Non-parametric algorithms are machine learning algorithms that do not make assumptions about the underlying distribution of the data. Instead, they rely on empirical data to estimate the relationships between variables and make predictions. Non-parametric algorithms can be more flexible and adaptable to a broader range of data than parametric algorithms and are often better suited to handling data with complex relationships between variables. However, they can also be slower to train and may require more data than parametric algorithms.

Now, let us discuss bout the assumptions of linear regression.

#### 1. Linearity

Linearity is the first and fundamental assumption of linear regression. As the name suggests, linear regression can only be helpful for the linear type of data. In the case of non-linear data, the algorithms lack some helpful information about the data and do not give reliable results.

The algorithms, before training, assume the data to be linear. If the dataset is not linear, then linear regression should not be used; in such cases, other machine learning algorithms like polynomial regression or neural networks can be used.

#### 2. No Multicollinearity in the Data

We use the term multicollinearity to denote the correlation between the independent columns in a dataset. In linear regression training, we treat the target variable as the dependent column and the independent variables as independent training features.

We use the concept of multicollinearity when there is a correlation between the independent columns or variables of the data. There should not be any multicollinearity homoscedasticity in the training dataset in case we use linear regression, as it assumes the independent columns or variables of the dataset are independent of each other.

#### 3. Homoscedasticity in the Data

Homoscedasticity is a term in linear regression used to denote the graph of residual or error values vs. the fitted or predicted values. It refers to the graph or the variables between the residuals or the error terms. The scatterplot should not show any relation between the fitted or predicted terms. They should be constant.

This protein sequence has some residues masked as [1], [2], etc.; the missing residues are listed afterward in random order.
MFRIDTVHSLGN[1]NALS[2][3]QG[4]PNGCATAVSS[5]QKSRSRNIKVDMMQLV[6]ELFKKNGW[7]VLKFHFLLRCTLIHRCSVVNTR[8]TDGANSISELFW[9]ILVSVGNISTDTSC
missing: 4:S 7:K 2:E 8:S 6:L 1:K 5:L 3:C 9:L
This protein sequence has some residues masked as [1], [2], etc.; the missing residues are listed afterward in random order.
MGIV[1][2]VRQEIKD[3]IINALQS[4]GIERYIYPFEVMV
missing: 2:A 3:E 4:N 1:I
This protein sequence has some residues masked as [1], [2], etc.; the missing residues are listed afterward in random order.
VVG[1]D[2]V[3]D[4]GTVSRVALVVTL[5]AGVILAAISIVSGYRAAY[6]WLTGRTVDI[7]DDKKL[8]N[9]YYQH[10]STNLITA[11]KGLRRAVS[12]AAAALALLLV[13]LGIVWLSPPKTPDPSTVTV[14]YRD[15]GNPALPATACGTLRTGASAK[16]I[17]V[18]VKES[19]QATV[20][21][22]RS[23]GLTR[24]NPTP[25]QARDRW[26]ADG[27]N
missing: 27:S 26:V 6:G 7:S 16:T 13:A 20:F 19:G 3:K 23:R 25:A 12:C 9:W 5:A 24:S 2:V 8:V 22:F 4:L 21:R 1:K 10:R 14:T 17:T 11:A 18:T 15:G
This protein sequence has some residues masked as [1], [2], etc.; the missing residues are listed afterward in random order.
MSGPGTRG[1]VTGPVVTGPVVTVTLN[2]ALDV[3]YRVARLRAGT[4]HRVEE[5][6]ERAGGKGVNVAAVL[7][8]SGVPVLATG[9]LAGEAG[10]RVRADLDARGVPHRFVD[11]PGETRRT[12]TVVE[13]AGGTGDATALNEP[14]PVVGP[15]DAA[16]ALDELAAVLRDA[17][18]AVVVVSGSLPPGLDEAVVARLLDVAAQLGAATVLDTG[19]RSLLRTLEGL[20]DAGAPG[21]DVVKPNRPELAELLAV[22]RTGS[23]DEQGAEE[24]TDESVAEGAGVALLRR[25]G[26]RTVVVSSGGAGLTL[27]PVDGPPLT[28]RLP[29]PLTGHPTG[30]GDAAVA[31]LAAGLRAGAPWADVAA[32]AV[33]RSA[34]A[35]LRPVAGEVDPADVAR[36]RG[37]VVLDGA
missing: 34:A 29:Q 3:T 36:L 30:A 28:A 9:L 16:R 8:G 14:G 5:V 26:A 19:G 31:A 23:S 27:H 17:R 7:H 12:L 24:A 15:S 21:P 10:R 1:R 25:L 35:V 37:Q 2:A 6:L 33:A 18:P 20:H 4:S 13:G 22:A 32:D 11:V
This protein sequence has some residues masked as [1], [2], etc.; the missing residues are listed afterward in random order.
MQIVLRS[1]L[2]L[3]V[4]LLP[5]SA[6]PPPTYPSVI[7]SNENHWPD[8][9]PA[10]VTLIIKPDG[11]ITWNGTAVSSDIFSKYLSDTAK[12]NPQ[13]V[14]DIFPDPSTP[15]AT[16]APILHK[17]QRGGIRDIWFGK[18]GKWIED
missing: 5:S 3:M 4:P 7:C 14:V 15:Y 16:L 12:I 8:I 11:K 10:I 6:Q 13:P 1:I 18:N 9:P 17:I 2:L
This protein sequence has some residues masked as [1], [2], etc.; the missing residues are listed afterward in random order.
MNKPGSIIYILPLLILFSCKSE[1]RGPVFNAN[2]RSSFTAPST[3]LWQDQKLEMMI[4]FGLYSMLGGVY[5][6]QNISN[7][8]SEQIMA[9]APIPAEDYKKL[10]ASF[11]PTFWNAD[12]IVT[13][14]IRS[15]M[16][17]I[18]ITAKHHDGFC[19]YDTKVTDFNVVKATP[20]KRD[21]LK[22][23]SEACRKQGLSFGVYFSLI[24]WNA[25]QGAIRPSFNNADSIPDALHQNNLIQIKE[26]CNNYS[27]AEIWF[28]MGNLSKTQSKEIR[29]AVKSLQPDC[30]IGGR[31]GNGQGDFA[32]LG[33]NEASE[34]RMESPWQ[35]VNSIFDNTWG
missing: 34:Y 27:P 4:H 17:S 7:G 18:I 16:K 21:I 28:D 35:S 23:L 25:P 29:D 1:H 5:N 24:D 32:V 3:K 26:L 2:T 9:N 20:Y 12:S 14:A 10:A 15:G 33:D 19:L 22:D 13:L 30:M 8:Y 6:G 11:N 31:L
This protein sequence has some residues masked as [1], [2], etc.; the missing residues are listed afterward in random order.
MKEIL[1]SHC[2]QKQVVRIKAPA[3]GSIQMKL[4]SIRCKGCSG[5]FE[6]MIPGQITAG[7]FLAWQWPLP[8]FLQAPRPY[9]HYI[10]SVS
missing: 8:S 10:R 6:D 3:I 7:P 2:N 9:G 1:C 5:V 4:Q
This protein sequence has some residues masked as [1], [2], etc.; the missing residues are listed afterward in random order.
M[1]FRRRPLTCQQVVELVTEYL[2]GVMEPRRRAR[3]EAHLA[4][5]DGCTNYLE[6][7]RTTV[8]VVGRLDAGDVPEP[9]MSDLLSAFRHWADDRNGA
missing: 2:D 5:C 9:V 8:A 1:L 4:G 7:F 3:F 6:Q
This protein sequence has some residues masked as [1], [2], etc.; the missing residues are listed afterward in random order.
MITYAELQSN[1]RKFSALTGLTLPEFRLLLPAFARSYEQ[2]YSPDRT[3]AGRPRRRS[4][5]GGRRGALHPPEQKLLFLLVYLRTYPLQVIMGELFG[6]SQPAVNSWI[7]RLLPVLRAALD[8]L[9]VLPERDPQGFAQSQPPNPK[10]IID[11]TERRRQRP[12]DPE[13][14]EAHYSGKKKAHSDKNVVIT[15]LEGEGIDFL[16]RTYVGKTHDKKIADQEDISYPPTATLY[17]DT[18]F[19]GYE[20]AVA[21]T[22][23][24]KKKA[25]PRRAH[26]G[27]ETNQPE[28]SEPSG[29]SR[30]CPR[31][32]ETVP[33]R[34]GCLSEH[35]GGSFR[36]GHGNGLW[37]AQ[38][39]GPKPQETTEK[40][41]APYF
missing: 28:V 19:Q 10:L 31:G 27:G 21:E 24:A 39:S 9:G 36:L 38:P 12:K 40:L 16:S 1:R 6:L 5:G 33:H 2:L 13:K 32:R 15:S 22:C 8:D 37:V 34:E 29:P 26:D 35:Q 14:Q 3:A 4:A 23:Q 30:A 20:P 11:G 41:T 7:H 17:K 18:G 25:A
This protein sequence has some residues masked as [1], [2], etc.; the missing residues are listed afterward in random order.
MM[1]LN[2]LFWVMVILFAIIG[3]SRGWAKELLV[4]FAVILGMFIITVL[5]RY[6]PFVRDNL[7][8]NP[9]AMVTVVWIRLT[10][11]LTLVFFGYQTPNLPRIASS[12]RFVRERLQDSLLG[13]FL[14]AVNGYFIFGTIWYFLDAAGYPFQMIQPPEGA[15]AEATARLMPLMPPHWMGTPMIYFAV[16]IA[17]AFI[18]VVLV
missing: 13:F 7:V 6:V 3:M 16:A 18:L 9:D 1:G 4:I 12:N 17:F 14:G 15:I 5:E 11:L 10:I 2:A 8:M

Suppose the scatter plot between the residuals and the predicted values is not constant. In that case, we consider the model heteroscedastic, and the linear regression model does not accept it.

#### 4. No Autocorrelation in Residuals

After training the model on the training data, we attempt to predict the unknown or unseen data using the model. The model assumes that there should not be any correlation between the predicted or the output terms.

As we can see in the above image, the predicted value has some correlation, and another predicted value influences the value of one predicted value. This situation should not arise in the case of linear regression.

#### 5. Residuals are Distributed Normally

After training the model, you feed the test data to it for prediction, and the model produces predictions for each test observation. When the model produces predicted values, it generates residual values that serve as the error terms. These residuals should be normally distributed.

If the residuals are not following the normal distribution, there is some error while training the model, or any assumptions are not satisfied.

### Making Predictions with Linear Regression

**Step 1: **Importing Required Libraries

```
import numpy as np
import pandas as pd
from sklearn.linear_model import LinearRegression
```

**Step 2: **Loading the Dataset

```
data = pd.DataFrame({
'x': np.arange(10),
'y': np.array([1, 2, 3, 4, 5, 6, 7, 8, 9, 10])
})
```

**Step 3: **Split the Dataset

```
X = data[['x']]
y = data['y']
```

**Step 4: **Linear Regression Model

```
model = LinearRegression()
model.fit(X, y)
```

**Step 5: **Making Predictions

```
X_new = np.array([[10], [11], [12]])
y_new = model.predict(X_new)
print(y_new)
```

**Step 6: **Visualization

```